Capital Gains Tax

Capital Gains Tax thresholds should encourage entrepreneurship and investors but its effect on property values and the market needs constant review.

Inheritance Tax

The Christian Party believes that Inheritance Tax is double taxation. The state has no right to a person’s inheritance and taxation amounts to stealing.  It is currently taxed more heavily than any other asset.  The Christian Party will abolish Inheritance Tax. The energy expended by the wealthy in pursuit of inheritance tax avoidance and evasion can now be channeled into helping the next generation and charitable causes.

Business and Property Tax

Consistent with our general decentralising policy, we believe that local authorities should have the ability to borrow to invest to make them more accountable, innovative and responsive to local needs.  On this principle, local authorities are better placed to set business rates appropriate to location and local enterprise needs than a centralised valuation office which is too remote, uses a one-size-fits-all square-foot factor, which is rarely reviewed.  This will attract investors to regenerate areas given favourable rates, and encourage more voter engagement with their local authority.

It will address the need of the hour to regenerate the flagging High Street in many towns and cities and to compete with online retailers and consider local enterprise rates.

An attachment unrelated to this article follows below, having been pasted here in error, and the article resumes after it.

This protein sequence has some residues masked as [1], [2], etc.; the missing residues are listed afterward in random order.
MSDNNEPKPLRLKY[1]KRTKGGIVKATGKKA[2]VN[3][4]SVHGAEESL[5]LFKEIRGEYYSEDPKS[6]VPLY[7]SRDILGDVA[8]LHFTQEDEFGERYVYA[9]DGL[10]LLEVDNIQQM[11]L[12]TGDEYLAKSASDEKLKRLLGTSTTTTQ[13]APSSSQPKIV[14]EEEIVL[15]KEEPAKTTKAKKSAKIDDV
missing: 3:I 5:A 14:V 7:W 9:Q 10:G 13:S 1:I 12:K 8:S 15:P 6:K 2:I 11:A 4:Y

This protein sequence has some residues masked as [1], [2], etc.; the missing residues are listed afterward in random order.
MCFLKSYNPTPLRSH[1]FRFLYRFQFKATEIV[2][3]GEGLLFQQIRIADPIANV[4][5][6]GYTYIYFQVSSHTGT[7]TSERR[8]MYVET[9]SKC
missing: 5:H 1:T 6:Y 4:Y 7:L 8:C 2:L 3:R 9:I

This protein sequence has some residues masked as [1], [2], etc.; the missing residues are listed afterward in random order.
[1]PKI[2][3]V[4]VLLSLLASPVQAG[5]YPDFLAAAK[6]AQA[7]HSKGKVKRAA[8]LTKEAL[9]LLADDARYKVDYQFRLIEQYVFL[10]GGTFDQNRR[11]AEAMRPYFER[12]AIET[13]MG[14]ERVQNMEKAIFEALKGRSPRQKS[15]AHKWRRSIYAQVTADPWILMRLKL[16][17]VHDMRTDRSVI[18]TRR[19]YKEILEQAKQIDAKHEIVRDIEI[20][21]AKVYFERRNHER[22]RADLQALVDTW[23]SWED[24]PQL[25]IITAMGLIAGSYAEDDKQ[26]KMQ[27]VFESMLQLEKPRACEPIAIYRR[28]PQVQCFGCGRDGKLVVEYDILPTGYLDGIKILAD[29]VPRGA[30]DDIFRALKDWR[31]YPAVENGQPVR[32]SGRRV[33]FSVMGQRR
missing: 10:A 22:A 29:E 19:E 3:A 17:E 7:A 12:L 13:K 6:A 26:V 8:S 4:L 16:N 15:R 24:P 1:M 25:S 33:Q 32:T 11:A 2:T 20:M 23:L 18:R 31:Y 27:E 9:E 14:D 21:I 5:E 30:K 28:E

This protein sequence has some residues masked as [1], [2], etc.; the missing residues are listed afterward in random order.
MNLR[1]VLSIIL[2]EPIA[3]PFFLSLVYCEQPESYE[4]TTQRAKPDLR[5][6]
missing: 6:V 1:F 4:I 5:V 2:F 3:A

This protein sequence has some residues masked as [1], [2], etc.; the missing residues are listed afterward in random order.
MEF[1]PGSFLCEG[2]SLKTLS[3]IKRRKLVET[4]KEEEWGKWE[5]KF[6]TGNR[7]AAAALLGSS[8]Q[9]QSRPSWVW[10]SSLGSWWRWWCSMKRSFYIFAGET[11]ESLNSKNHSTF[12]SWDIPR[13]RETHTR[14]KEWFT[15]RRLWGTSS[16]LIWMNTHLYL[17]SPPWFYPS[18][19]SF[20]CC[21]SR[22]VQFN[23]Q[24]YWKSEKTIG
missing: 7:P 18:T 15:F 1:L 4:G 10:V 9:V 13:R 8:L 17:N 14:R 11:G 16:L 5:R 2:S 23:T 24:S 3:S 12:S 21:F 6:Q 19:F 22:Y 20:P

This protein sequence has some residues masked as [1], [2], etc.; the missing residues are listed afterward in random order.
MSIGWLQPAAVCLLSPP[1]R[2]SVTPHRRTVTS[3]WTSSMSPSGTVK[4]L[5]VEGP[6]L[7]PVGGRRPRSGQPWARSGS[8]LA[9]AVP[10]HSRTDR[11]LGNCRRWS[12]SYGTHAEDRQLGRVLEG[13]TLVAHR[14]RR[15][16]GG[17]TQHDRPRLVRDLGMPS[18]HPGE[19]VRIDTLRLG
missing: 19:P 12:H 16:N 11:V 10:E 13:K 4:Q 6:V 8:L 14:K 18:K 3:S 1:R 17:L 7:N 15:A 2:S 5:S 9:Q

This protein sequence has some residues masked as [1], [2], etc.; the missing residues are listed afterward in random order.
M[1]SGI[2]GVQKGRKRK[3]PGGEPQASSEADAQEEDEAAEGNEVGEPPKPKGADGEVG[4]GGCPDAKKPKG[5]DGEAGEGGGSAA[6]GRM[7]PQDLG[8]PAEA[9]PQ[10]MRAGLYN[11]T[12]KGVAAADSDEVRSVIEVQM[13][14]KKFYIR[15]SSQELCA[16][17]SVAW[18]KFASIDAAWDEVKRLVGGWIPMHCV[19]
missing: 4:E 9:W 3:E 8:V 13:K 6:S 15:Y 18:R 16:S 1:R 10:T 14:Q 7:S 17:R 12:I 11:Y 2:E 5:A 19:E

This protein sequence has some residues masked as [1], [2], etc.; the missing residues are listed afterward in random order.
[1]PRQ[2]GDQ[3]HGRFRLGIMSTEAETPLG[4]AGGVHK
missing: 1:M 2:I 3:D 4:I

It is time to consider whether business rates or a local authority tax based on profits rather than on location and space is more equitable and more likely to regenerate the High Street and other communities.  We need to reduce bureaucracy and duplication in revenue collection.

VAT and Sales Tax

Value Added Tax (VAT) of 20% acts as a disincentive to small business activity, and it is selective regarding goods and industry sectors.  Brexit gives the government opportunity to review VAT which disproportionately affects the poor by an arbitrary “added value” on selected goods and services.  VAT should be graded and reduced to 5% and finally abolished, unless it can be proven that there is a good reason for this tax. If it must be retained, the bureaucracy associated with its collection can be redirected to establishing a fairer system with higher thresholds – such as beginning at £100-£130,000 turnover. Sales Tax should also be reviewed.

Green Taxes

See the section on the Environment.

Marriage Tax Allowance